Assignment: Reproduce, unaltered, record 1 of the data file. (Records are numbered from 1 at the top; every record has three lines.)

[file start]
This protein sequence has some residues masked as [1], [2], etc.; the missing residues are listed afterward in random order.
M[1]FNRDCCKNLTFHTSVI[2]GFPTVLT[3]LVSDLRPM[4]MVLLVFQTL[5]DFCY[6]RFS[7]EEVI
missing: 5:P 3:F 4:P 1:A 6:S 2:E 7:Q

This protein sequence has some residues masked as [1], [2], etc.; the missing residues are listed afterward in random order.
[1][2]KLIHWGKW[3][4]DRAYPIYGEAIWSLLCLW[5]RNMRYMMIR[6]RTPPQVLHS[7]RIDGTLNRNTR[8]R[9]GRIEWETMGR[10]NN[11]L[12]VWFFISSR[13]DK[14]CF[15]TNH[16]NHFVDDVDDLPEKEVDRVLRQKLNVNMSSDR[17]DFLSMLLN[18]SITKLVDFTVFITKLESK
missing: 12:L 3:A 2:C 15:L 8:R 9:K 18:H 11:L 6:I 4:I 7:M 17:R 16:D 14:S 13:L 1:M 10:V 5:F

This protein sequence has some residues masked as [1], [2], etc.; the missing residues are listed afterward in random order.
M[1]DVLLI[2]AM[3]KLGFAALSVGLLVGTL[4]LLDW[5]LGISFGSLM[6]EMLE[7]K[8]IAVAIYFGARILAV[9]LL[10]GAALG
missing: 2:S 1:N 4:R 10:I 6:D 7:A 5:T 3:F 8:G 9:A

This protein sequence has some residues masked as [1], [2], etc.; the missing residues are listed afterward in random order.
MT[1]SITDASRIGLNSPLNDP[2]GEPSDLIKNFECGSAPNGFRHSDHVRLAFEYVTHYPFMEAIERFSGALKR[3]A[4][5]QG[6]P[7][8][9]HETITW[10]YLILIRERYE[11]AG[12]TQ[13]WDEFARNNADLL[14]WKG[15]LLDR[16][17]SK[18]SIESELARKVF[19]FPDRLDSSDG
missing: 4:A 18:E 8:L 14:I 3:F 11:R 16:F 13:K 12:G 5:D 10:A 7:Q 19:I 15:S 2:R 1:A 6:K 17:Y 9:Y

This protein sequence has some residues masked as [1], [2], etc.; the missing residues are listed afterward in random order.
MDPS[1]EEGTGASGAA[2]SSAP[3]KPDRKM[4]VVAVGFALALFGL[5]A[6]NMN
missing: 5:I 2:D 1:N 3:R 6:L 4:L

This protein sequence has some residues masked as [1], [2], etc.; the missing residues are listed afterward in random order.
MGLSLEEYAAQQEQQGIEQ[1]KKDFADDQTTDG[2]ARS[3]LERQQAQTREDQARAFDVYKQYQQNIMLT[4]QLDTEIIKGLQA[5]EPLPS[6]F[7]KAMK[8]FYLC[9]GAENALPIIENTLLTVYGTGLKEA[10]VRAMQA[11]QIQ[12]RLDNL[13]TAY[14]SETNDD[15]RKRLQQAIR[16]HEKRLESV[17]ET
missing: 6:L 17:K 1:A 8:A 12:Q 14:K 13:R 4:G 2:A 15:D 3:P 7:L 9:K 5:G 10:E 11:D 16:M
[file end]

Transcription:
This protein sequence has some residues masked as [1], [2], etc.; the missing residues are listed afterward in random order.
M[1]FNRDCCKNLTFHTSVI[2]GFPTVLT[3]LVSDLRPM[4]MVLLVFQTL[5]DFCY[6]RFS[7]EEVI
missing: 5:P 3:F 4:P 1:A 6:S 2:E 7:Q